Lonesome Dove

Novelist, essayist, bookseller and screenwriter, Larry McMurtry (born 1936) is a man of staggering accomplishments.  His twenty-four published novels include The Last Picture Show, Terms of Endearment and his 945 page masterpiece, LONESOME DOVE

Chances are you’ve seen the TV mini-series based on the story.  Whether you have or not, the 1985 Pulitzer Prize-winning book is a thrilling read, offering more depth than the excellent TV version.

A love story and an epic of the frontier, LONESOME DOVE has been called the grandest novel ever written about the last defiant wilderness of America.  It’s the story of two aging cowboys, former Texas Rangers, who organize a 2,500 mile horse drive from Mexico to Montana.  Stealing the herd from a gang of Mexican cattle rustlers, they battle horse thieves, angry Indian tribes and a renegade half breed killer named Blue Duck to reach their new land.

LONESOME DOVE  is a gritty, realistic read, filled with sweeping description and pulse-pounding action.  But what makes it most memorable is its vivid interweaving of characters.  Here are a few:

Gus McCrae, the central character, is lazy, wise and fiercely brave, a man who understands the secret pathways of a woman’s heart.  Robert Duvall’s portrayal of Gus in the TV version is unforgettable, probably his greatest role ever.

Captain Woodrow Call, Gus’s best friend, is a man whose self-imposed moral code is so lofty that he refuses to admit his own humanity or acknowledge his illegitimate son.  Wonderfully played by Tommy Lee Jones in the TV version.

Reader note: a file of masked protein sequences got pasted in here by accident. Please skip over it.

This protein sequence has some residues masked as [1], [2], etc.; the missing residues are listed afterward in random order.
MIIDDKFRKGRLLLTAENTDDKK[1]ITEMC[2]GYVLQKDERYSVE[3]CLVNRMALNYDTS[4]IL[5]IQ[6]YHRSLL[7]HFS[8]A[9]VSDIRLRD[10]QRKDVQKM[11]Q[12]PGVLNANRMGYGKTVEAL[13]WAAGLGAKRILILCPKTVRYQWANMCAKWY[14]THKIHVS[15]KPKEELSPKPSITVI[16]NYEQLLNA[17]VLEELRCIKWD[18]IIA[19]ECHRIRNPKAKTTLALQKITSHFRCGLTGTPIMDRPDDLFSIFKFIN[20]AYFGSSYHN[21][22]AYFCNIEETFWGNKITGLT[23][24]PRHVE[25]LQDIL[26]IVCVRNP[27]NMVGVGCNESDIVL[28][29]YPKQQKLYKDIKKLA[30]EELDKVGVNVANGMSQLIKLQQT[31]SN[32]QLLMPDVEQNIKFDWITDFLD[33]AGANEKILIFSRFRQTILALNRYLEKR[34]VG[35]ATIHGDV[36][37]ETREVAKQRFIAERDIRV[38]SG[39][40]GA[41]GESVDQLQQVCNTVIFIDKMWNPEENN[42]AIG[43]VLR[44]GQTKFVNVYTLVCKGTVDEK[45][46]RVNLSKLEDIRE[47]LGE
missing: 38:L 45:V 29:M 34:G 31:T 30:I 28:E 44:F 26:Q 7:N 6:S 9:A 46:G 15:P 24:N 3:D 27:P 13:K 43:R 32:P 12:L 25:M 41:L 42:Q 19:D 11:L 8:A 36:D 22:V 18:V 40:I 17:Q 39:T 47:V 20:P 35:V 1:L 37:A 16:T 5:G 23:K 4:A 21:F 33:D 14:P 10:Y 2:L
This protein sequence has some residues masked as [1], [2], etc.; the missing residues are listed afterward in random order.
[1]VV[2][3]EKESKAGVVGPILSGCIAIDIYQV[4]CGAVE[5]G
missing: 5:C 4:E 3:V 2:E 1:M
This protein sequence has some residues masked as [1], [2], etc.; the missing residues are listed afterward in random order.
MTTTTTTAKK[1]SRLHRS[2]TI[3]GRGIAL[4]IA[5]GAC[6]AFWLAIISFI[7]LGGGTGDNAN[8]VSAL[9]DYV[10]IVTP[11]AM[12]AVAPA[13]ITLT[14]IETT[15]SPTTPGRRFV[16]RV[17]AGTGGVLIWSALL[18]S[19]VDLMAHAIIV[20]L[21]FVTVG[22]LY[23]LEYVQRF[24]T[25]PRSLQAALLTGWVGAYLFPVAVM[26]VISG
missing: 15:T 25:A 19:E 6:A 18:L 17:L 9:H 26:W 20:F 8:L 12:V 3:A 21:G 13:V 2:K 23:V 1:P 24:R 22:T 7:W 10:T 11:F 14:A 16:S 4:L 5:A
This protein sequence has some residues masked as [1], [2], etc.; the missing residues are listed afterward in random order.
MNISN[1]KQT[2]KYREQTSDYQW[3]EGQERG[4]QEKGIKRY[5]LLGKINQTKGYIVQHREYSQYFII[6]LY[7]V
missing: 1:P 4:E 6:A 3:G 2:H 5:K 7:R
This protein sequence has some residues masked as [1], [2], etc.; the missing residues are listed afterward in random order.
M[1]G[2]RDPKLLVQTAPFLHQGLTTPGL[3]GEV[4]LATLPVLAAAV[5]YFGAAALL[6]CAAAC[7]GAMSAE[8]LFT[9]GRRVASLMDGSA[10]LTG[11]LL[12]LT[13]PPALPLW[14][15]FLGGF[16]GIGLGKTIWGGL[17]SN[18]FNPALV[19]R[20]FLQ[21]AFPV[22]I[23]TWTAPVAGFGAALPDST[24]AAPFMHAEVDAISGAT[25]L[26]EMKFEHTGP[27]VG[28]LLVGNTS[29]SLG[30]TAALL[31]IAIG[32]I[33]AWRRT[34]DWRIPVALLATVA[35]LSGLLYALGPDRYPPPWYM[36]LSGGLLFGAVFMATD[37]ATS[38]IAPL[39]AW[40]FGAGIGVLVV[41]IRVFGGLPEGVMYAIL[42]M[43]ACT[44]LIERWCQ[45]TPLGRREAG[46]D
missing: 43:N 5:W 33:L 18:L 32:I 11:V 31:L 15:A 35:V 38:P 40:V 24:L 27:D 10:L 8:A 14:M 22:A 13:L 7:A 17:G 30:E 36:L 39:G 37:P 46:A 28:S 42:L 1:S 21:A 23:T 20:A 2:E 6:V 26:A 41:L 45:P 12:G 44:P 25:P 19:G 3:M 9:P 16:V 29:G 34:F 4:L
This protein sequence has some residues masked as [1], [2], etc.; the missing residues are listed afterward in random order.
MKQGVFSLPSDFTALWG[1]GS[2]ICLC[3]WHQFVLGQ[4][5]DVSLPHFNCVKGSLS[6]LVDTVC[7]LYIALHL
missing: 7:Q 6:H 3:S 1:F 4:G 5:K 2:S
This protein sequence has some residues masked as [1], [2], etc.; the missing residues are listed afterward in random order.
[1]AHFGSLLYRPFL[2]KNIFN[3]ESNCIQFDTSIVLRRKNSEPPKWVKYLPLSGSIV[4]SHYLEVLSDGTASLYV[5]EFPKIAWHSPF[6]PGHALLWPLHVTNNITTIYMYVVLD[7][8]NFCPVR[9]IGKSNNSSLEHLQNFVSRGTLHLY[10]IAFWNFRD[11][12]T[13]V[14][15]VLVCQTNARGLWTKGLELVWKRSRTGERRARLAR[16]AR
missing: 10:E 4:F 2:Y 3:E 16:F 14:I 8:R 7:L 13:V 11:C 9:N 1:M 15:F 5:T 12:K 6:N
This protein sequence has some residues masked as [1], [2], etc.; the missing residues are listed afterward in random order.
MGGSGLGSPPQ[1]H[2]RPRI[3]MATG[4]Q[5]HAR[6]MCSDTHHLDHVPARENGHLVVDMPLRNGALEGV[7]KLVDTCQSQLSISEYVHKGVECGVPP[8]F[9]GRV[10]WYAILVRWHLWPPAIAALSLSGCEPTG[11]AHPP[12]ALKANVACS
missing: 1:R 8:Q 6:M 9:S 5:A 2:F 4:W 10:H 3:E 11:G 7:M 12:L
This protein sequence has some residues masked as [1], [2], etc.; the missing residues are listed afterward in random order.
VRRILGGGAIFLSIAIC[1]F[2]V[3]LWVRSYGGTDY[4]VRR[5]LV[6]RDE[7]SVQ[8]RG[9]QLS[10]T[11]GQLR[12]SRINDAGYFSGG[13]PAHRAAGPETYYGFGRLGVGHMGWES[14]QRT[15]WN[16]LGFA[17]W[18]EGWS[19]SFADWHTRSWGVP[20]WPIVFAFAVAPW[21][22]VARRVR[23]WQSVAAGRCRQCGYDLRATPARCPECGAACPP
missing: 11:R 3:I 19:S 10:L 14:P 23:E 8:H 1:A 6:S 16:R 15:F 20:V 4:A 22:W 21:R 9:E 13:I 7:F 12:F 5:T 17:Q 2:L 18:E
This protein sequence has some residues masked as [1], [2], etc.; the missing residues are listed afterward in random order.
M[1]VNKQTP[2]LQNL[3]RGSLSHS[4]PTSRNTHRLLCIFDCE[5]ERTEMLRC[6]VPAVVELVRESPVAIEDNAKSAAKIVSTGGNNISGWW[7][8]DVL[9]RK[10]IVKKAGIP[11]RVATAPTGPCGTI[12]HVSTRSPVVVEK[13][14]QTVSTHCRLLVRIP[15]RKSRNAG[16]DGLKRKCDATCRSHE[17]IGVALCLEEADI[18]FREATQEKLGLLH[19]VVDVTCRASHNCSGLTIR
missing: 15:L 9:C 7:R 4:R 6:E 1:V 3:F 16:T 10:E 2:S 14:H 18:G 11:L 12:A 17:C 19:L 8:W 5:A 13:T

Newt, Call’s teenaged illegitimate son who grows from boy to man.

Lorena, the beautiful, strangely innocent prostitute who joins the trek to find a new life.

Jake Spoon, ex-ranger and card sharp, Lorena’s ne’er-do-well lover.

Clara, Gus’s tough, womanly first love, now married to a rancher.

July Johnson, a good-hearted settler in search of his runaway wife and baby.

Deetz, former slave, soldier and master horseman.

Blue Duck, half-breed Comanche, and the meanest, ugliest, most evil villain to stalk the pages of a book.

LONESOME DOVE is not a story for the faint-hearted.  People die, most of them in gruesome, graphic ways.  But if you want to completely immerse yourself in a sweeping epic of the American West, I have three words for you.  Read this book.

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16 thoughts on “Lonesome Dove”

  1. Good morning, everybody, and happy April 1. I’ll be in and out today, but looking forward to your comments about Lonesome Dove.
    Have you read the book or seen the TV miniseries?
    Who’s your favorite Lonesome Dove character?

  2. Hi Elizabeth, thanks for the recommendation! Gus is my brother in law’s favorite character of all time. I remember his wish to be buried back in Texas. I think this was based on Oliver Loving’s last request, he of the Goodnight-Loving Trail. Or maybe I got ’em mixed up. Good post!

  3. This movie is my family’s all-time favorite. (Next to Missouri Breaks). One that we actually all sat down together to watch. It is the most accurate Western made, as far as equipment, actors able to ride well, clothes that were accurate, etc.
    My favorite actor is always Gus. Robert Duvall can never do wrong.
    I’ve never read the book, but it will be in the to be read stack.

  4. Elizabeth, Lonesome Dove is my all time favorite western novel. McMurtry really outdid himself on this one. It’s definitely a classic and deserves to be mentioned right along with some of the earlier western books. I just wish McMurtry would write another one as brilliant as Lonesome Dove.

    I had the pleasure of meeting Larry once and I have to say he’s as strange and quirky as his characters. He reminded me of Jack Nicholson in “As Good As it Gets” the way he has trouble carrying on a normal conversation. But he’s a brilliant writer.